The new British Prime Minister Theresa May announced six members of her cabinet today.

Amid a sweeping crackdown on dissent in Egypt, security forces have forcibly disappeared hundreds of people since the beginning of 2015, according to a new report from Amnesty International.

It's an "unprecedented spike," the group says, with an average of three or four people disappeared every day.

The Republican Party, as it prepares for its convention next week has checked off item No. 1 on its housekeeping list — drafting a party platform. The document reflects the conservative views of its authors, many of whom are party activists. So don't look for any concessions to changing views among the broader public on key social issues.

Many public figures who took to Twitter and Facebook following the murder of five police officers in Dallas have faced public blowback and, in some cases, found their employers less than forgiving about inflammatory and sometimes hateful online comments.

As Venezuela unravels — with shortages of food and medicine, as well as runaway inflation — President Nicolas Maduro is increasingly unpopular. But he's still holding onto power.

"The truth in Venezuela is there is real hunger. We are hungry," says a man who has invited me into his house in the northwestern city of Maracaibo, but doesn't want his name used for fear of reprisals by the government.

The wiry man paces angrily as he speaks. It wasn't always this way, he says, showing how loose his pants are now.

Ask a typical teenage girl about the latest slang and girl crushes and you might get answers like "spilling the tea" and Taylor Swift. But at the Girl Up Leadership Summit in Washington, D.C., the answers were "intersectional feminism" — the idea that there's no one-size-fits-all definition of feminism — and U.N. climate chief Christiana Figueres.

Copyright 2016 NPR. To see more, visit http://www.npr.org/.

Copyright 2016 NPR. To see more, visit http://www.npr.org/.

Copyright 2016 NPR. To see more, visit http://www.npr.org/.

Copyright 2016 NPR. To see more, visit http://www.npr.org/.

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Adam Sandler, Insisting Again That He's A Really Great Guy

Jul 11, 2013

Two decades ago, when stupid Hollywood comedies were relatively smart, they lampooned their own sequelitis with titles like Hot Shots! Part Deux. The genre has become less knowing since then, so the follow-up to 2010's Grown Ups is named simply Grown Ups 2.

Grown Ups Minus 2 would be more apt.

Like its predecessor, this is a vehicle for Adam Sandler, his pals and whatever they think they can get away with. That means some creepy sexual insinuations, if not so many as the first time.

But excreta and flatulence are the movie's two true fixations (with projectile vomiting running a strong third). Indeed the story opens with a sequence in which a large male deer urinates copiously on not one but two of the characters. It's a fitting introduction to the movie's tone.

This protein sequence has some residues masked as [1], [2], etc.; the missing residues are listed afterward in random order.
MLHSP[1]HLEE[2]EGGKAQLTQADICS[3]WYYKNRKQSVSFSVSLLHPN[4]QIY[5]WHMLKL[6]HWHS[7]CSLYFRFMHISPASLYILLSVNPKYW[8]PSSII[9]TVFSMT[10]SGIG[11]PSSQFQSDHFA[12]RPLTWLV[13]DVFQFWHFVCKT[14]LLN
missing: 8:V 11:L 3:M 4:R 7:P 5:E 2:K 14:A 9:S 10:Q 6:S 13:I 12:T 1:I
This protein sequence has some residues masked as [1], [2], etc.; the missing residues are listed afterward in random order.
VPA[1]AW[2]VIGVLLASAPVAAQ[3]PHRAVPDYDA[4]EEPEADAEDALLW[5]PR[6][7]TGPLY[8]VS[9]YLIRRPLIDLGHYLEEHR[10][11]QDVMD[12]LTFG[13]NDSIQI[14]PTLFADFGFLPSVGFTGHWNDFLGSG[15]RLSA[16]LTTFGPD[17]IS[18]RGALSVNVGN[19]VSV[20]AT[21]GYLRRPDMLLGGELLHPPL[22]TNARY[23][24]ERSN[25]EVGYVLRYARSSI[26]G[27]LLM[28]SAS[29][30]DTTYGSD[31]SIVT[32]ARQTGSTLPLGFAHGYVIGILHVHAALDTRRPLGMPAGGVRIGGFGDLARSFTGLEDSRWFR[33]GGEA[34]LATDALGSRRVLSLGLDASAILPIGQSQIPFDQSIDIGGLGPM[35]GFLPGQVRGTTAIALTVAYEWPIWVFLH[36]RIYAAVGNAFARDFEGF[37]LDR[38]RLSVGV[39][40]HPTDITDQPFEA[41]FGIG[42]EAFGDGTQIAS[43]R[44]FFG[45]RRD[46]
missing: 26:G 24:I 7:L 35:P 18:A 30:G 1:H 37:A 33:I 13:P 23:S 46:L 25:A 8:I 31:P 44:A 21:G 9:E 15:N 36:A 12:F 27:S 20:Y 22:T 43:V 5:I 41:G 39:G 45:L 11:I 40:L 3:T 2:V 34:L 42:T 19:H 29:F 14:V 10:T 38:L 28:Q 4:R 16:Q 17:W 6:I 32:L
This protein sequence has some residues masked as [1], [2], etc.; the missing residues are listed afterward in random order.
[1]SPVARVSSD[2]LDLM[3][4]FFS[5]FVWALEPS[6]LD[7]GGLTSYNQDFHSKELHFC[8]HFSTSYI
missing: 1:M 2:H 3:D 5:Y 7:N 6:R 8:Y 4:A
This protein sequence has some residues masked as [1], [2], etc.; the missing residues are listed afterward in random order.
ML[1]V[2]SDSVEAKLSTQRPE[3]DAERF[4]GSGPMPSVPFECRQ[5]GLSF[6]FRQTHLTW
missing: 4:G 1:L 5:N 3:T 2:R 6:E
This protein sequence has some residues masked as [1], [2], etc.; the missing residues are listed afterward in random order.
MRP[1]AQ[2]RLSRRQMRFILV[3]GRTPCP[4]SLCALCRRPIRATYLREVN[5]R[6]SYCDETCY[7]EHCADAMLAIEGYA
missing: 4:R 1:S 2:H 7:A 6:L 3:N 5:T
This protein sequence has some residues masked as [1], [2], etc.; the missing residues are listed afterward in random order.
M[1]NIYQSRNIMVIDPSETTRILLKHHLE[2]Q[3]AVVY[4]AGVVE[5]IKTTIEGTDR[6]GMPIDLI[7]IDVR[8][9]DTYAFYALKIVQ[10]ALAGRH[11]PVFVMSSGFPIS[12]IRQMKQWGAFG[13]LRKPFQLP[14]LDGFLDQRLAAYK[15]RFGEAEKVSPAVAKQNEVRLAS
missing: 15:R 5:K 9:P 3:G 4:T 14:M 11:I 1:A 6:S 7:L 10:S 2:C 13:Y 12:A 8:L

Rob Schneider couldn't make it to the set for the second installment, it seems, but the other principals play the same roles as before. Sandler is Lenny, a Hollywood agent who's now relocated to the small Massachusetts town of his youth, supposedly because it's a more wholesome place for the three kids he's raising with wife Roxanne (Salma Hayek).

Also living there are Marcus (David Spade), a single man with odd taste in women, and two couples: Kurt and Deanne (Chris Rock and Maya Rudolph) and Eric and Sally (Kevin James and Maria Bello), who have multiple children — although not the exact same lineups they had previously.

There are some family-dramedy issues. Roxanne wants to have a fourth child, but Lenny is reluctant. Eric is spending too much time with his mother (Georgia Engel, still riffing on her Mary Tyler Moore Show role as Ted Baxter's naive girlfriend).

Marcus, meanwhile, meets the son he didn't know he'd fathered, who turns out to be large and threatening. And two teenage offspring ponder their first dates.

To call these plot points would be to overstate their importance. Even more than the first one, Grown Ups 2 is a series of riffs, skits and sight gags, barely integrated into anything resembling continuity. Director Dennis Dugan, a longtime Sandler enabler, lines up the episodes competently but without anything more than a rudimentary sense of structure.

Adding to the grab-bag feel are a large number of cameos: Shaquille O'Neal and Steve Buscemi take minor roles, and Twilight werewolf Taylor Lautner flexes and flares as a shirtless frat boy who leads his fellow meatheads in clashes with the older guys. The reunited J. Geils Band actually performs during the '80s-themed party that serves, just barely, as a finale. And there are so many appearances by former Saturday Night Live cast members that the movie begins to look like a benefit for the SNL Pension Fund.

Sandler, one of three credited screenwriters, gives Lenny a few parenting moments that in real life would require the intervention of Child Protective Services. But he is, of course, really a great dad. Deep down. Really, truly. Grown Ups 2 doesn't push that button as often as its precursor did, but this movie, like all of Sandler's, insists on its star's likability.

It might be time for the actor to play a character who more honestly embodies the hostility his performances exude. But apparently Sandler's not grown up enough for that yet.

Copyright 2014 NPR. To see more, visit http://www.npr.org/.